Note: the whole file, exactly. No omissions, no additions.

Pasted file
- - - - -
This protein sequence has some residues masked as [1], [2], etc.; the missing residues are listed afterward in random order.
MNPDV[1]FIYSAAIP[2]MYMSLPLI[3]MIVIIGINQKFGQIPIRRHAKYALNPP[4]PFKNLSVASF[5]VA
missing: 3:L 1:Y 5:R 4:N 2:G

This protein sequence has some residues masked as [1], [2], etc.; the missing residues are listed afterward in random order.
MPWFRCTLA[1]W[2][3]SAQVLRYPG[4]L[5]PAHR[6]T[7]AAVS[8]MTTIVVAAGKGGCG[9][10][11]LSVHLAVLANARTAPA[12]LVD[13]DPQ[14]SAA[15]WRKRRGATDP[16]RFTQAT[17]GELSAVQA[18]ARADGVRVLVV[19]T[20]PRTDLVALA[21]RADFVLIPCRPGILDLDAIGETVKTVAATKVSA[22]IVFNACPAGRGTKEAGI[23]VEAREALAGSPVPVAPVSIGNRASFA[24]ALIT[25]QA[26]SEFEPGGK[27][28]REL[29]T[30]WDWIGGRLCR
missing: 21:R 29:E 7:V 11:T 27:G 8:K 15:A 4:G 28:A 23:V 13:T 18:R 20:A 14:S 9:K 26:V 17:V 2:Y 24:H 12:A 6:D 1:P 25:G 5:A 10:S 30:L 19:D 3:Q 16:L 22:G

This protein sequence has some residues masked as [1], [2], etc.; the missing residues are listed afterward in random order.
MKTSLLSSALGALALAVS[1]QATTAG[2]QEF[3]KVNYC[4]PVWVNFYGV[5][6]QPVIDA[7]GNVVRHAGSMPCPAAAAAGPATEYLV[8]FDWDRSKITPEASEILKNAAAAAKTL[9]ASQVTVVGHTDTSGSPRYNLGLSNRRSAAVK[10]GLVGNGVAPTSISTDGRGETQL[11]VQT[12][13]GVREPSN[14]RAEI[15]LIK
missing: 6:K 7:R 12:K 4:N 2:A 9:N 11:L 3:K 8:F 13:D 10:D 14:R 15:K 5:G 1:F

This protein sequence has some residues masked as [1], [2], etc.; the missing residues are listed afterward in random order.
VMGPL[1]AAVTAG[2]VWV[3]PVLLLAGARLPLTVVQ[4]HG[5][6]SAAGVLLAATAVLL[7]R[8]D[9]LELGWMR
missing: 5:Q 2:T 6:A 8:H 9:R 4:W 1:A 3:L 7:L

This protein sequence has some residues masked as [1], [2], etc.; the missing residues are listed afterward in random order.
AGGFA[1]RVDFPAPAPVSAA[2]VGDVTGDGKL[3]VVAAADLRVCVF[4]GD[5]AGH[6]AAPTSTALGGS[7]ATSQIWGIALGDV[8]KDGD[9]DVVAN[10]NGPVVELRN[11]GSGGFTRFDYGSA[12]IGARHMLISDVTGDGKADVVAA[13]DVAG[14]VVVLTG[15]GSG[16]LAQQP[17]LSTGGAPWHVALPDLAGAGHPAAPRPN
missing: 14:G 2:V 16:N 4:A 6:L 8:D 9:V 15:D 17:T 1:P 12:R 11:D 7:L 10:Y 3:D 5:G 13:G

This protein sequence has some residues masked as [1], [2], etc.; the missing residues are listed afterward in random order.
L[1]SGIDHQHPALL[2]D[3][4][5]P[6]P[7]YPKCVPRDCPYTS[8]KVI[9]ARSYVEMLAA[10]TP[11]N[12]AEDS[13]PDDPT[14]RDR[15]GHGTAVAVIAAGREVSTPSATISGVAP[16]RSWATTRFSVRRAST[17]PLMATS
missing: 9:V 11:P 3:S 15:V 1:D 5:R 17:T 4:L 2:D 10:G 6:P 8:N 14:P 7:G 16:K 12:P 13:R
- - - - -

This protein sequence has some residues masked as [1], [2], etc.; the missing residues are listed afterward in random order.
MNPDV[1]FIYSAAIP[2]MYMSLPLI[3]MIVIIGINQKFGQIPIRRHAKYALNPP[4]PFKNLSVASF[5]VA
missing: 3:L 1:Y 5:R 4:N 2:G

This protein sequence has some residues masked as [1], [2], etc.; the missing residues are listed afterward in random order.
MPWFRCTLA[1]W[2][3]SAQVLRYPG[4]L[5]PAHR[6]T[7]AAVS[8]MTTIVVAAGKGGCG[9][10][11]LSVHLAVLANARTAPA[12]LVD[13]DPQ[14]SAA[15]WRKRRGATDP[16]RFTQAT[17]GELSAVQA[18]ARADGVRVLVV[19]T[20]PRTDLVALA[21]RADFVLIPCRPGILDLDAIGETVKTVAATKVSA[22]IVFNACPAGRGTKEAGI[23]VEAREALAGSPVPVAPVSIGNRASFA[24]ALIT[25]QA[26]SEFEPGGK[27][28]REL[29]T[30]WDWIGGRLCR
missing: 21:R 29:E 7:V 11:T 27:G 8:K 15:A 4:G 28:A 23:V 13:T 18:R 20:A 14:S 9:K 26:V 17:V 2:Y 24:H 12:A 6:D 1:P 25:G 5:A 10:S 30:L 19:D 3:Q 16:L 22:G

This protein sequence has some residues masked as [1], [2], etc.; the missing residues are listed afterward in random order.
MKTSLLSSALGALALAVS[1]QATTAG[2]QEF[3]KVNYC[4]PVWVNFYGV[5][6]QPVIDA[7]GNVVRHAGSMPCPAAAAAGPATEYLV[8]FDWDRSKITPEASEILKNAAAAAKTL[9]ASQVTVVGHTDTSGSPRYNLGLSNRRSAAVK[10]GLVGNGVAPTSISTDGRGETQL[11]VQT[12][13]GVREPSN[14]RAEI[15]LIK
missing: 6:K 7:R 12:K 4:N 2:A 9:N 11:L 3:K 8:F 13:D 10:D 14:R 15:K 5:G 1:F

This protein sequence has some residues masked as [1], [2], etc.; the missing residues are listed afterward in random order.
VMGPL[1]AAVTAG[2]VWV[3]PVLLLAGARLPLTVVQ[4]HG[5][6]SAAGVLLAATAVLL[7]R[8]D[9]LELGWMR
missing: 5:Q 2:T 6:A 8:H 9:R 4:W 1:A 3:L 7:L

This protein sequence has some residues masked as [1], [2], etc.; the missing residues are listed afterward in random order.
AGGFA[1]RVDFPAPAPVSAA[2]VGDVTGDGKL[3]VVAAADLRVCVF[4]GD[5]AGH[6]AAPTSTALGGS[7]ATSQIWGIALGDV[8]KDGD[9]DVVAN[10]NGPVVELRN[11]GSGGFTRFDYGSA[12]IGARHMLISDVTGDGKADVVAA[13]DVAG[14]VVVLTG[15]GSG[16]LAQQP[17]LSTGGAPWHVALPDLAGAGHPAAPRPN
missing: 14:G 2:V 16:N 4:A 6:L 8:D 9:V 15:D 17:T 1:P 12:R 11:D 7:L 10:Y 3:D 5:G 13:G

This protein sequence has some residues masked as [1], [2], etc.; the missing residues are listed afterward in random order.
L[1]SGIDHQHPALL[2]D[3][4][5]P[6]P[7]YPKCVPRDCPYTS[8]KVI[9]ARSYVEMLAA[10]TP[11]N[12]AEDS[13]PDDPT[14]RDR[15]GHGTAVAVIAAGREVSTPSATISGVAP[16]RSWATTRFSVRRAST[17]PLMATS
missing: 9:V 11:P 3:S 15:V 1:D 5:R 17:T 4:L 2:D 10:G 6:P 8:N 14:P 7:G 16:K 12:P 13:R